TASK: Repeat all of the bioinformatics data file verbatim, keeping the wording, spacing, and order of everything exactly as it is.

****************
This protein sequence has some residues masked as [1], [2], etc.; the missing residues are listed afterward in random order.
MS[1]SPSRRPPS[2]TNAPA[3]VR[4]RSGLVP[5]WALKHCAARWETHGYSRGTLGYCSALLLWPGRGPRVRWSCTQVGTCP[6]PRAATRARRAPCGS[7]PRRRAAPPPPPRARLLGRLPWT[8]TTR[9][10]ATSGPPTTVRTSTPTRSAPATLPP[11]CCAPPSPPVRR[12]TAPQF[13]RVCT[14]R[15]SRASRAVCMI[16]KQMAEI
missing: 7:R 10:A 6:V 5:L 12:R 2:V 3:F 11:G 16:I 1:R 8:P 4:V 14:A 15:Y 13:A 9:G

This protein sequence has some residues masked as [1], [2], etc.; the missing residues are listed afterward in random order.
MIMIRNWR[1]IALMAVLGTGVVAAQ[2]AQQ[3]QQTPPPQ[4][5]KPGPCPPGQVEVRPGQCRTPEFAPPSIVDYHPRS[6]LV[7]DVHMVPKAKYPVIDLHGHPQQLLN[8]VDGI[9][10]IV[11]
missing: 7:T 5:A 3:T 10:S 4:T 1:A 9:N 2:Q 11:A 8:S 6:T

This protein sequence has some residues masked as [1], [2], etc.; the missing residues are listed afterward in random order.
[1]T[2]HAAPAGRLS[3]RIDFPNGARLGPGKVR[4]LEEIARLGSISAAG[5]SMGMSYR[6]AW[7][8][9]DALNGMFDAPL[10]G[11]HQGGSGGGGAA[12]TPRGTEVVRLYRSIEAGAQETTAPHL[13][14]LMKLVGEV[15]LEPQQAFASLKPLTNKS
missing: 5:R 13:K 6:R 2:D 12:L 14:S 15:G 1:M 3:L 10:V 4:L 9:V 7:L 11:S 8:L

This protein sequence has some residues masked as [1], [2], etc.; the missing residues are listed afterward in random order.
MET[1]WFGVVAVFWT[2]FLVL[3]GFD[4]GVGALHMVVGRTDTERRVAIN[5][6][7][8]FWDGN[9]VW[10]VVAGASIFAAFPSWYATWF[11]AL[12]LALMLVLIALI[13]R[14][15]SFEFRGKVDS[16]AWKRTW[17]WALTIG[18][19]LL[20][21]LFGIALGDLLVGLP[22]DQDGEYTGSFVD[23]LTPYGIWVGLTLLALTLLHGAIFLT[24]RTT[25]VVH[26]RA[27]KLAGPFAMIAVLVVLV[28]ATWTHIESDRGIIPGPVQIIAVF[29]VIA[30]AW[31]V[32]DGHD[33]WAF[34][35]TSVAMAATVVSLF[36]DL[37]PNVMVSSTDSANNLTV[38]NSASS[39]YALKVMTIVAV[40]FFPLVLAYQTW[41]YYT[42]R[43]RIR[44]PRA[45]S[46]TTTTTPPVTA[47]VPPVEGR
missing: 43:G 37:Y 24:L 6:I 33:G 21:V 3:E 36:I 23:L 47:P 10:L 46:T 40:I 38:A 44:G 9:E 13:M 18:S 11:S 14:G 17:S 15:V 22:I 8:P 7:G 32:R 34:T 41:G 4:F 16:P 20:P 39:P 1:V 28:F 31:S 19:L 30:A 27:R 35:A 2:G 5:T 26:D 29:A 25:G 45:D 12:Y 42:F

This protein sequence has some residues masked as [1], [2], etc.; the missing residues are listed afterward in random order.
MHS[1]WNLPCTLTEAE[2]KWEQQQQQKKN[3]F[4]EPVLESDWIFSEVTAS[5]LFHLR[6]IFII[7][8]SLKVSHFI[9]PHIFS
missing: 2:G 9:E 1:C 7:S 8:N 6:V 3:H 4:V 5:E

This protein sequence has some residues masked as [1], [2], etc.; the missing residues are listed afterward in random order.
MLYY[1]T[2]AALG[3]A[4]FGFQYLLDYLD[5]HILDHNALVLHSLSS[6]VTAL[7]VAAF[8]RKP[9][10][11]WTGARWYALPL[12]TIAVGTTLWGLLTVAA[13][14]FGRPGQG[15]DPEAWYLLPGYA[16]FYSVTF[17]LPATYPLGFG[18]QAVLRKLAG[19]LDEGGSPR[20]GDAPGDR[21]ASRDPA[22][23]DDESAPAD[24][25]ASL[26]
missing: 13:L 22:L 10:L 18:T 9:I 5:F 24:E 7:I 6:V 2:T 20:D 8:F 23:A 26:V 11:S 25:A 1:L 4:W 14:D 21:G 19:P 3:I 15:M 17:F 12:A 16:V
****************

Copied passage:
This protein sequence has some residues masked as [1], [2], etc.; the missing residues are listed afterward in random order.
MS[1]SPSRRPPS[2]TNAPA[3]VR[4]RSGLVP[5]WALKHCAARWETHGYSRGTLGYCSALLLWPGRGPRVRWSCTQVGTCP[6]PRAATRARRAPCGS[7]PRRRAAPPPPPRARLLGRLPWT[8]TTR[9][10]ATSGPPTTVRTSTPTRSAPATLPP[11]CCAPPSPPVRR[12]TAPQF[13]RVCT[14]R[15]SRASRAVCMI[16]KQMAEI
missing: 7:R 10:A 6:V 5:L 12:R 2:V 3:F 11:G 16:I 1:R 8:P 4:V 14:A 15:Y 13:A 9:G

This protein sequence has some residues masked as [1], [2], etc.; the missing residues are listed afterward in random order.
MIMIRNWR[1]IALMAVLGTGVVAAQ[2]AQQ[3]QQTPPPQ[4][5]KPGPCPPGQVEVRPGQCRTPEFAPPSIVDYHPRS[6]LV[7]DVHMVPKAKYPVIDLHGHPQQLLN[8]VDGI[9][10]IV[11]
missing: 7:T 5:A 3:T 10:S 4:T 1:A 9:N 2:Q 11:A 8:S 6:T

This protein sequence has some residues masked as [1], [2], etc.; the missing residues are listed afterward in random order.
[1]T[2]HAAPAGRLS[3]RIDFPNGARLGPGKVR[4]LEEIARLGSISAAG[5]SMGMSYR[6]AW[7][8][9]DALNGMFDAPL[10]G[11]HQGGSGGGGAA[12]TPRGTEVVRLYRSIEAGAQETTAPHL[13][14]LMKLVGEV[15]LEPQQAFASLKPLTNKS
missing: 5:R 13:K 6:R 2:D 12:L 14:S 15:G 1:M 3:L 10:V 4:L 9:V 7:L 11:S 8:L

This protein sequence has some residues masked as [1], [2], etc.; the missing residues are listed afterward in random order.
MET[1]WFGVVAVFWT[2]FLVL[3]GFD[4]GVGALHMVVGRTDTERRVAIN[5][6][7][8]FWDGN[9]VW[10]VVAGASIFAAFPSWYATWF[11]AL[12]LALMLVLIALI[13]R[14][15]SFEFRGKVDS[16]AWKRTW[17]WALTIG[18][19]LL[20][21]LFGIALGDLLVGLP[22]DQDGEYTGSFVD[23]LTPYGIWVGLTLLALTLLHGAIFLT[24]RTT[25]VVH[26]RA[27]KLAGPFAMIAVLVVLV[28]ATWTHIESDRGIIPGPVQIIAVF[29]VIA[30]AW[31]V[32]DGHD[33]WAF[34][35]TSVAMAATVVSLF[36]DL[37]PNVMVSSTDSANNLTV[38]NSASS[39]YALKVMTIVAV[40]FFPLVLAYQTW[41]YYT[42]R[43]RIR[44]PRA[45]S[46]TTTTTPPVTA[47]VPPVEGR
missing: 43:G 37:Y 24:L 6:I 33:G 21:V 3:E 36:I 23:L 47:P 10:L 46:T 40:I 38:A 44:G 9:E 13:M 18:S 11:S 14:G 17:S 15:V 22:I 8:P 7:G 32:R 34:T 41:G 4:F 16:P 20:P 39:P 1:V 28:F 31:S 19:L 30:A 27:R 35:A 2:G 5:T 26:D 29:A 25:G 45:D 12:Y 42:F

This protein sequence has some residues masked as [1], [2], etc.; the missing residues are listed afterward in random order.
MHS[1]WNLPCTLTEAE[2]KWEQQQQQKKN[3]F[4]EPVLESDWIFSEVTAS[5]LFHLR[6]IFII[7][8]SLKVSHFI[9]PHIFS
missing: 2:G 9:E 1:C 7:S 8:N 6:V 3:H 4:V 5:E

This protein sequence has some residues masked as [1], [2], etc.; the missing residues are listed afterward in random order.
MLYY[1]T[2]AALG[3]A[4]FGFQYLLDYLD[5]HILDHNALVLHSLSS[6]VTAL[7]VAAF[8]RKP[9][10][11]WTGARWYALPL[12]TIAVGTTLWGLLTVAA[13][14]FGRPGQG[15]DPEAWYLLPGYA[16]FYSVTF[17]LPATYPLGFG[18]QAVLRKLAG[19]LDEGGSPR[20]GDAPGDR[21]ASRDPA[22][23]DDESAPAD[24][25]ASL[26]
missing: 13:L 22:L 10:L 18:T 9:I 5:F 24:E 7:I 6:V 2:T 20:D 8:F 23:A 26:V 11:S 25:A 1:L 4:W 14:D 21:G 19:P 3:I 15:M 17:F 12:A 16:V